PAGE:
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Victims of live bombs get fair deal

By - | May 7th 2013

By Job Weru

Laikipia, Kenya: The British Army has for almost 60 years used various spots in the Rift Valley for jungle training and live manoeuvres.

But their training was engulfed in controversies, with pastoralists in Laikipia and Samburu saying the soldiers left live bombs and other ordinances in their grazing fields used as training grounds.

Hundreds of Kenyans, especially women and children, have been seriously injured or killed by unexploded bombs left on the ranges.

In 2001, 233 victims who were killed, injured or maimed by the undetonated bombs came together and threatened to sue the British Government.

But in 2002, and under guidance of a community-based organisation, Osiligi, they managed to strike an impressive out-of-court deal with the British Department of Defence.

The deal was struck on August 7, 2002 between the Ministry of Defence and lawyers representing some 228 Maasai and Samburu bomb victims for them to pay £4.5 million plus costs for the injuries and deaths, arising from the British Army’s use of the practice ranges at Archers Post and Dol Dol in Samburu East and Laikipia North districts.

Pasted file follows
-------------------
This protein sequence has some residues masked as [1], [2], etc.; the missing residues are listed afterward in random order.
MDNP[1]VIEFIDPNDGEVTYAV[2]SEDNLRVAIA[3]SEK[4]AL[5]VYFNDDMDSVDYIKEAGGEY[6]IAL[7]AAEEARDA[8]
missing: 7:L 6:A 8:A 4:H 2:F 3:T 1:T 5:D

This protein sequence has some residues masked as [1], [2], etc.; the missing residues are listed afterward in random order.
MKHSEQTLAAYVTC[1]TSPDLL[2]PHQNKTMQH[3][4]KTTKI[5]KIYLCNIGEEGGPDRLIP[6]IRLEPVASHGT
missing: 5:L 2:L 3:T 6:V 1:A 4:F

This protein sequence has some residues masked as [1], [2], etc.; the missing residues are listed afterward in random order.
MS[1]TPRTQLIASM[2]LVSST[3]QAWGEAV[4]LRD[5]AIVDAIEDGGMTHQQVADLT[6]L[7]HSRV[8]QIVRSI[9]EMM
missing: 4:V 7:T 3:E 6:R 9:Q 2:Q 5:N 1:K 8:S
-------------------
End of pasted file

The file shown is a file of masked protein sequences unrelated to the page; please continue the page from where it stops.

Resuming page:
Mr Martin Leigh Day, a British lawyer who represented the claimants said in paying the money, the Ministry of Defence accepted limited liability for the injuries and deaths occurring.

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Catastrophic injuries

In a statement, Mr Day noted: “We pursued a claim against the Ministry of Defence in London and in July 2002 we successfully negotiated a deal for them to pay £4.5 million (currently about Sh585 million) plus costs to the 233 Kenyan victims, bringing hope to a community where none had previously existed.”

According to Day, the payment was compensation for catastrophic injuries such as blindness, deafness, burns and amputations.

And in 2004, hundreds of Maasai and Samburu herders formed long queues at Nanyuki Standard Chartered Bank branch to receive their compensation.

Mr Johnson ole Kaunga, a former official with Osiligi said individual claimants were paid amounts commensurate with the level of their injuries, with the most seriously injured, Beatrice Lelekong from Maralal, receiving about Sh30 million.

“The second highest earner was a blind minor, Ilmolian Lekoriani from Archers Post in Samburu, who received Sh29 million, while the lowest got about Sh30,000.

Mr Kipise Lourokeek was third with Sh19 million.

The package was worthwhile, although it is unfortunate that not all claimants put the money to good use,” said Kaunga in an interview with The Standard.

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